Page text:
“I was so skinny,” he jokes of his first years. “It probably took me three years to get used to it. It was a process of reimbursing investment and gaining maturity.” Luckily, Santos has been booming since its opening in 2007, and Vernis was quickly able to look to his next project. He started working on Dolcetto, an Italian wine bar only a few blocks down the road from Santos, in 2012. To co-ordinate the graphic design and media for these two, NOIR+FLUO was created, but still Vernis was looking for something more.
As we sat on the top floor of Tommy café, Vernis explained, “When I travel I look for three things: restaurants, bars and cafes.” Having already achieved the first two, opening a café seemed like a natural extension. The café sprang out of Vernis’ passion for coffee, but also his desire to build a neighbourhood spot for the Old Port community that he’s become entrenched in in the last decade. “Old Montreal is seen as a tourist spot. But a lot of people live here too. I thought it was sad that the only place for neighbours to meet was at, what…Starbucks?”
As soon as you walk into the café, you notice Vernis is right. Sure, there’s a sprinkling of tourists who wander down the street from the Basilica, but for the most part Tommy has become a place to meet, work, and relax. Sure, its about the coffee and I’m never one to overlook a good macaroon, but its also about the neighbourhood.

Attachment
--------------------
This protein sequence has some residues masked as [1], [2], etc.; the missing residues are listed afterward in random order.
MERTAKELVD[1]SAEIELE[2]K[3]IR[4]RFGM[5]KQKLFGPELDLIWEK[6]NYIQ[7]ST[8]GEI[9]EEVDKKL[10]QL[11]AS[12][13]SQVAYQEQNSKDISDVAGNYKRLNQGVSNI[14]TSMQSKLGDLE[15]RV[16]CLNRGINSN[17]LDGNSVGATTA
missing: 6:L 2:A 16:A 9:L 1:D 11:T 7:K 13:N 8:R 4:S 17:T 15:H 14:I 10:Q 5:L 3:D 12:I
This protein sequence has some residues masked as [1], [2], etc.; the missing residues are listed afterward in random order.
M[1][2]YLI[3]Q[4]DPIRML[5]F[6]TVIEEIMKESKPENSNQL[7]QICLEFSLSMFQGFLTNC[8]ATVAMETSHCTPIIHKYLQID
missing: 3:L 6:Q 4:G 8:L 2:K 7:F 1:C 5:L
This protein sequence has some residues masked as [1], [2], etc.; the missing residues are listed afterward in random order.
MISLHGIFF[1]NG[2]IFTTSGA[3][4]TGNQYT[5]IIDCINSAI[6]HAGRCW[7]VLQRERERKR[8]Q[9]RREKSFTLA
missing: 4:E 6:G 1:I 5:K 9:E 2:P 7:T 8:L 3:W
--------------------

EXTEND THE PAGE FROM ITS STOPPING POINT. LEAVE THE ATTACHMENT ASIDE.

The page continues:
As I was about to leave, feeling a little unaccomplished and on the verge of going to Desjardins to ask how to start a small business myself, I figured I’d have a lot to gain from asking Vernis what advice he would give to young entrepreneurs. “It’s in you to have the entrepreneurial gene,” he insists. But, like most business owners, there is one thing he’d love to go back and tell himself when he was first starting out.
“I would tell myself that, when you open, you need to have a very clear vision of your product,” Vernis says with earnest. Though he knew he wanted Santos to have a fun, communal vibe, his vision for the business didn’t become crystal clear until it was already up and running. “With so many cool places opening now, the market is diluting,” he explains. “What you really need to have is a direction.”
So where do you find this direction? At the end of the day, it’s about understanding what interests you, and building your business around it. With a tone of complete sincerity that comes from having really worked for your success, he adds: “You’ll always be successful if what you do starts from within. I like making people happy, and I enjoy being surrounded by people. If you enjoy what you do… it never really feels like work — it’s passion.”
Inspired by the stories of young entrepreneurs just like Thomas Vernis, Desjardins is taking steps to support both students and young professionals in their own creative business endeavours. Find out how Desjardins takes interest in youth initiatives by helping them achieve their goals in the video below.